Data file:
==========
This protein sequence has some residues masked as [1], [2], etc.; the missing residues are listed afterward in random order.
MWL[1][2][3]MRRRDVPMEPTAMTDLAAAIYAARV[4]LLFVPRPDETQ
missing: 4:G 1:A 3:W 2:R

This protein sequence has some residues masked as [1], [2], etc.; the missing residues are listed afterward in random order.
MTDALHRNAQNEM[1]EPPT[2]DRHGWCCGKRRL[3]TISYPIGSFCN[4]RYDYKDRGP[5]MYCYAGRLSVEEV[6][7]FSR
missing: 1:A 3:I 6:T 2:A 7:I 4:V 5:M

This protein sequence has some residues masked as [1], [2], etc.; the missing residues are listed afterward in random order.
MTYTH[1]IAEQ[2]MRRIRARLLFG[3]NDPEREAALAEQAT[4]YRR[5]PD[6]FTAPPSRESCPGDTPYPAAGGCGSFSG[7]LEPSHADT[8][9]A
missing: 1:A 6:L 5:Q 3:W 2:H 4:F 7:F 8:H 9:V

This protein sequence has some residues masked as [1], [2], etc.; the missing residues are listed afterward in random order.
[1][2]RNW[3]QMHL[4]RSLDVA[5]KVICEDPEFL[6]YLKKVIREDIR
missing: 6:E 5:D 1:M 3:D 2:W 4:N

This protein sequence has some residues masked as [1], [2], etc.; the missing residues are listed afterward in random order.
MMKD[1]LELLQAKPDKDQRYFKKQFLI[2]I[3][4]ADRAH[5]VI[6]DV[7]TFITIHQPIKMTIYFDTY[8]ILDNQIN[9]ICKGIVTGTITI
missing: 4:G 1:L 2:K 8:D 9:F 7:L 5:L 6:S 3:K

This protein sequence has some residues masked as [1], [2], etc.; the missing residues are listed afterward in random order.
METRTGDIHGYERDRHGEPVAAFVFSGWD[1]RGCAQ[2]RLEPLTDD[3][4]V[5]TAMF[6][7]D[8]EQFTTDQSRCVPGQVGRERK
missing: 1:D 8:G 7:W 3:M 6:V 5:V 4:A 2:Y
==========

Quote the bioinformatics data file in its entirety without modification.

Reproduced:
This protein sequence has some residues masked as [1], [2], etc.; the missing residues are listed afterward in random order.
MWL[1][2][3]MRRRDVPMEPTAMTDLAAAIYAARV[4]LLFVPRPDETQ
missing: 4:G 1:A 3:W 2:R

This protein sequence has some residues masked as [1], [2], etc.; the missing residues are listed afterward in random order.
MTDALHRNAQNEM[1]EPPT[2]DRHGWCCGKRRL[3]TISYPIGSFCN[4]RYDYKDRGP[5]MYCYAGRLSVEEV[6][7]FSR
missing: 1:A 3:I 6:T 2:A 7:I 4:V 5:M

This protein sequence has some residues masked as [1], [2], etc.; the missing residues are listed afterward in random order.
MTYTH[1]IAEQ[2]MRRIRARLLFG[3]NDPEREAALAEQAT[4]YRR[5]PD[6]FTAPPSRESCPGDTPYPAAGGCGSFSG[7]LEPSHADT[8][9]A
missing: 1:A 6:L 5:Q 3:W 2:H 4:F 7:F 8:H 9:V

This protein sequence has some residues masked as [1], [2], etc.; the missing residues are listed afterward in random order.
[1][2]RNW[3]QMHL[4]RSLDVA[5]KVICEDPEFL[6]YLKKVIREDIR
missing: 6:E 5:D 1:M 3:D 2:W 4:N

This protein sequence has some residues masked as [1], [2], etc.; the missing residues are listed afterward in random order.
MMKD[1]LELLQAKPDKDQRYFKKQFLI[2]I[3][4]ADRAH[5]VI[6]DV[7]TFITIHQPIKMTIYFDTY[8]ILDNQIN[9]ICKGIVTGTITI
missing: 4:G 1:L 2:K 8:D 9:F 7:L 5:L 6:S 3:K

This protein sequence has some residues masked as [1], [2], etc.; the missing residues are listed afterward in random order.
METRTGDIHGYERDRHGEPVAAFVFSGWD[1]RGCAQ[2]RLEPLTDD[3][4]V[5]TAMF[6][7]D[8]EQFTTDQSRCVPGQVGRERK
missing: 1:D 8:G 7:W 3:M 6:V 5:V 4:A 2:Y